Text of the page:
Best Practices for Building a Natural Language Classifier / Chatbot, Part Two
In Part One of this series, we covered what it takes to get your team up and running to start building a natural language classifier. Now let’s continue with some specific guidelines for working with your data.
Best Practice #4: Define Each Intent
Intents are purposes or goals that are expressed in a user’s input. It is important to group examples according to what the user’s goal is — from the user’s perspective.
The most common underlying problems in every poor performing model I’ve encountered are intents that are either too broad or too specific (or a combination of the two). It’s not always easy to know the “right” level of specificity to be covered by an intent. In some domains, there is an unavoidable degree of topic overlap. As a general rule, think of intents as the verb/action part of a sentence.
Real-world example 1: Too Broad
A few years ago, I worked with an auto financial services company to build a conversational agent. The end-users were auto lease and loan customers. When we reviewed initial training data from human-to-human chat logs, we found questions such as “What is my car’s VIN number?”. The business SME determined that the answer to this question would be to display the customer’s contract. Their reasoning was that the vehicle information number is provided on the contract. They put this example into the intent “view_contract”.
Later, we found questions asking, “How many total payments will I make?”. This was another question that would be answered by displaying the customer’s contract. The SME proposed adding this to the “view_contract” intent. However, we found that, from the customer’s perspective, these questions did not have similar goals compared to the VIN questions. Therefore, these questions should not be trained in the same intent.
This was an example of trying to group questions based on the answer unit (which is really the business perspective).
The classifier’s job is to identify the user’s objective.
Keep in mind that the end-user does not have any knowledge about your back-end business processes. Once we understand what the user needs, we can map that to how the business would actually process the request.
Real-World Example 2: Too Specific
In an auto insurance use case, we came across questions such as: “How much will my cost go up if I add my wife?”, “Will my premium increase if I add my daughter”, “How much does it cost to include my roommate on my policy?”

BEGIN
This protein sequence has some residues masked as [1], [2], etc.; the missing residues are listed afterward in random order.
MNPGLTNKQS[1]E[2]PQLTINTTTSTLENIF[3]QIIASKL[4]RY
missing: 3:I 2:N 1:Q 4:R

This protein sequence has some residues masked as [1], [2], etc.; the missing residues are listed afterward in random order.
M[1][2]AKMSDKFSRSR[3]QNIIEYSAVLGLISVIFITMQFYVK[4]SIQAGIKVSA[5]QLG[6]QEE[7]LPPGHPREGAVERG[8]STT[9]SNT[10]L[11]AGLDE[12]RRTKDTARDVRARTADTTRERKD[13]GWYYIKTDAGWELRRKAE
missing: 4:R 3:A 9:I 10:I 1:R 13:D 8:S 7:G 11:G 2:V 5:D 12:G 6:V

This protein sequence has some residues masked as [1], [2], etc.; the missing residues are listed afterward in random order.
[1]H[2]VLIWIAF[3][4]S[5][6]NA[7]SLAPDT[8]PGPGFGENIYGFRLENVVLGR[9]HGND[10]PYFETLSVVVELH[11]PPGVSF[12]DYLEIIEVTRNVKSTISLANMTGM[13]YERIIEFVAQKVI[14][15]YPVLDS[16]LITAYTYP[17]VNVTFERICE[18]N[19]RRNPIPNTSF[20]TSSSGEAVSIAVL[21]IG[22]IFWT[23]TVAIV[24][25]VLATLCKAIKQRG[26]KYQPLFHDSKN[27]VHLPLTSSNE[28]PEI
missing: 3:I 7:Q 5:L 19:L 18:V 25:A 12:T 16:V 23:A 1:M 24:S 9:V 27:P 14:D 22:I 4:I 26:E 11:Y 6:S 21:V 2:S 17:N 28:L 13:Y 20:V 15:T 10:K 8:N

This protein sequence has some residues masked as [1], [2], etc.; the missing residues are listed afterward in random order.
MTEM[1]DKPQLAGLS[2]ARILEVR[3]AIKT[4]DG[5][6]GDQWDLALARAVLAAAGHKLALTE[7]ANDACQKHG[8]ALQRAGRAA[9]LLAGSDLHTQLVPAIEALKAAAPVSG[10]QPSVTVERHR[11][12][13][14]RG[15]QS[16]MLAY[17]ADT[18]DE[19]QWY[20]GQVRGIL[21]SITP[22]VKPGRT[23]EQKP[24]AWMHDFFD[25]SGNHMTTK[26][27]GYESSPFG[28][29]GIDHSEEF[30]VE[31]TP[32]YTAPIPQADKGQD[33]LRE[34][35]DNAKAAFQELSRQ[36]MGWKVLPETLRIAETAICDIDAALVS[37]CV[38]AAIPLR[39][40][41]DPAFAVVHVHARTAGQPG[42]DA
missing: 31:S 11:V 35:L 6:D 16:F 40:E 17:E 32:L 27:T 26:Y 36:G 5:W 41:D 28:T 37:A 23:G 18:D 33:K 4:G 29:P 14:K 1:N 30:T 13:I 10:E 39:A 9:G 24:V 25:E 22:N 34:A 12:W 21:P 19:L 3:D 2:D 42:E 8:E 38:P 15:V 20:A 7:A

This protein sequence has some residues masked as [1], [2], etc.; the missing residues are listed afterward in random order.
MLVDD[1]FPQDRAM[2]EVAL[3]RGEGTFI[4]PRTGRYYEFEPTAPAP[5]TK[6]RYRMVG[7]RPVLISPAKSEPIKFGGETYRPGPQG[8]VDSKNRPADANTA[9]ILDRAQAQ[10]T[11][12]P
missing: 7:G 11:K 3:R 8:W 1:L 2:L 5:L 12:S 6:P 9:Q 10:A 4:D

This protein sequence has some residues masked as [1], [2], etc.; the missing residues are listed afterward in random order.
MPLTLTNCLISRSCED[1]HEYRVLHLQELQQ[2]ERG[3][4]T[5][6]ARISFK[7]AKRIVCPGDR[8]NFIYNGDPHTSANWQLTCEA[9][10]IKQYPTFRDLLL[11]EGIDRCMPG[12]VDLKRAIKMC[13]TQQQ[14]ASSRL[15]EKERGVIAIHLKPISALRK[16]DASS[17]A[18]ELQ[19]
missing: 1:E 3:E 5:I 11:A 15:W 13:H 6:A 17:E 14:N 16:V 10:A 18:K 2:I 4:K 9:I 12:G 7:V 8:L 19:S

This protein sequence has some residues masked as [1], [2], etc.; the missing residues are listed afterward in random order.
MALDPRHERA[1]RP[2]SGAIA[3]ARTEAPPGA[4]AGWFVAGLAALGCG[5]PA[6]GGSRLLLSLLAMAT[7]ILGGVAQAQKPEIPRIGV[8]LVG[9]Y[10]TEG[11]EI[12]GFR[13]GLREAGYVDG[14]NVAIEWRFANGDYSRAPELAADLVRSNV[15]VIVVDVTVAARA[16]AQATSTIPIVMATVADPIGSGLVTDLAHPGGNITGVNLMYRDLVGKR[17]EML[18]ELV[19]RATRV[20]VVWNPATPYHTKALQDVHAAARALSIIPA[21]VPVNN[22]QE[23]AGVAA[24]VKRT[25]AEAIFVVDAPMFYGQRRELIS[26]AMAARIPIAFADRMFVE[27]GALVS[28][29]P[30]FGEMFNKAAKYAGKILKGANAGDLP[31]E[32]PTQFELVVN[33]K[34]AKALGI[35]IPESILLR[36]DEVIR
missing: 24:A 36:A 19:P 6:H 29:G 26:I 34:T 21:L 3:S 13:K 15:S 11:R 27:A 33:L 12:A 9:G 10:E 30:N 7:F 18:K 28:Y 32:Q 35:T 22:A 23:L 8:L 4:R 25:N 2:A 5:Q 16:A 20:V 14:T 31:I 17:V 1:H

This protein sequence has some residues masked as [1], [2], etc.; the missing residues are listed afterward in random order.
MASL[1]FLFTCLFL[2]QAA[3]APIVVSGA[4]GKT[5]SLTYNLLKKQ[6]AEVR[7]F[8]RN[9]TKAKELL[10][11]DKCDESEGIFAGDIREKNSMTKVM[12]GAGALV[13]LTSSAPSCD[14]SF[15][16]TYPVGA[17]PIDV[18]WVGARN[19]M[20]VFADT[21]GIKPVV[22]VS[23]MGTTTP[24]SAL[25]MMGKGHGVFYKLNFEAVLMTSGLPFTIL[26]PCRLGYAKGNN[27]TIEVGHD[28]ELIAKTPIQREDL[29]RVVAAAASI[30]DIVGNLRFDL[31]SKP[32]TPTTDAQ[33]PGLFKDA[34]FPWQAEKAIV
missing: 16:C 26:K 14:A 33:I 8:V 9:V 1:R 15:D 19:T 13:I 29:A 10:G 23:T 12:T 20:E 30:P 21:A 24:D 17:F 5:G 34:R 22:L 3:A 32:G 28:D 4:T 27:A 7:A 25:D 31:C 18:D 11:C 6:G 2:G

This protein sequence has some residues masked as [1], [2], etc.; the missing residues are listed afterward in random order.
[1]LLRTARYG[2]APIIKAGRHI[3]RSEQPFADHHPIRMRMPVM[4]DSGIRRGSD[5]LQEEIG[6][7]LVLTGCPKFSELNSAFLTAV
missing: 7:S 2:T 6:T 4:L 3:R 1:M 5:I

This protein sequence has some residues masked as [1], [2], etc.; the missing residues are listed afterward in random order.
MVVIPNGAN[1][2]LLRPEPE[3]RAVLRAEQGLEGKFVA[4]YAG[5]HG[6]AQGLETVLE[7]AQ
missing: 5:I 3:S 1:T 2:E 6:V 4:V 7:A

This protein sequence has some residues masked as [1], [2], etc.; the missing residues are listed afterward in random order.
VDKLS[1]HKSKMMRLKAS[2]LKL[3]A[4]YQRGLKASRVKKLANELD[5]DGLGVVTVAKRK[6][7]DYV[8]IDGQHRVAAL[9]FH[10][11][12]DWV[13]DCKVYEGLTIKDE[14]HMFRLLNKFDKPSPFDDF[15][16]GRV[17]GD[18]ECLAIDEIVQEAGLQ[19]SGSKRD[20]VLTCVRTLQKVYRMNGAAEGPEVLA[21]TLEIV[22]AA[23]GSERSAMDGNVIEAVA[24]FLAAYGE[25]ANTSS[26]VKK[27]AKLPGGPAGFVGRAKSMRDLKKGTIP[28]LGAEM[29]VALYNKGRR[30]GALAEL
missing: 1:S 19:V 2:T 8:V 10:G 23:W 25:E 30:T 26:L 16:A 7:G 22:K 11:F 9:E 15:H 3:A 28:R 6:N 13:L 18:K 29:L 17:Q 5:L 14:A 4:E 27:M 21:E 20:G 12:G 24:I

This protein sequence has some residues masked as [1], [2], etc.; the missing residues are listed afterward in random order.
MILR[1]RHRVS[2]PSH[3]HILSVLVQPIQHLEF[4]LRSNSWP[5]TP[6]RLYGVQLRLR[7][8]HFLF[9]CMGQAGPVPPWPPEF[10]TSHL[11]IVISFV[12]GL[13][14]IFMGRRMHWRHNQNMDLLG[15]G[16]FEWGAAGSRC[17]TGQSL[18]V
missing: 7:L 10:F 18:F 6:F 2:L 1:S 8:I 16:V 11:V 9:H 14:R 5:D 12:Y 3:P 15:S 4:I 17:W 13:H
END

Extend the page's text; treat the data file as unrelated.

In all of these cases, the user’s goal is to determine the cost of adding a driver. We don’t want three separate intents divided along the lines of relationship to the driver. One intent for all of these questions should be sufficient, even if the answer will be different for each relationship.
Key Takeaways for Defining Intents
· Questions must be grouped according to expressions of a common goal or objective — from the end user's point of view
· Questions should not be grouped together based only on the fact that they share the same response or outcome
· Once your model can successfully identify the right intents with good confidence, it is quite simple to route multiple intents to a single answer
· With context or other natural language processing strategies (such as entity detection), you can also route a single intent to multiple possible endpoints
· These distinctions can be very subtle; sometimes it takes a few experimentation cycles to find the right balance of depth or breadth for an intent
· Be sure to document what purpose/goals are meant to be classified under each intent in the Intent Description field. This definition needs to address the full range of examples represented in the set and is vital to aid future teach/train cycles
Best Practice #5: Omit single word/phrase examples from training
In general, I advise against the inclusion of any single words or terms in the training set. Without additional words provided in the utterance, it is nearly impossible to determine the user’s goal. There are a few exceptions, such as certain Interactive Voice Response (IVR) scenarios or conversational intents that handle greetings, closings, and other minor chitchats (“Hi”, “Hello”, “Thanks”, “Thank you”, “Goodbye”, “Help”).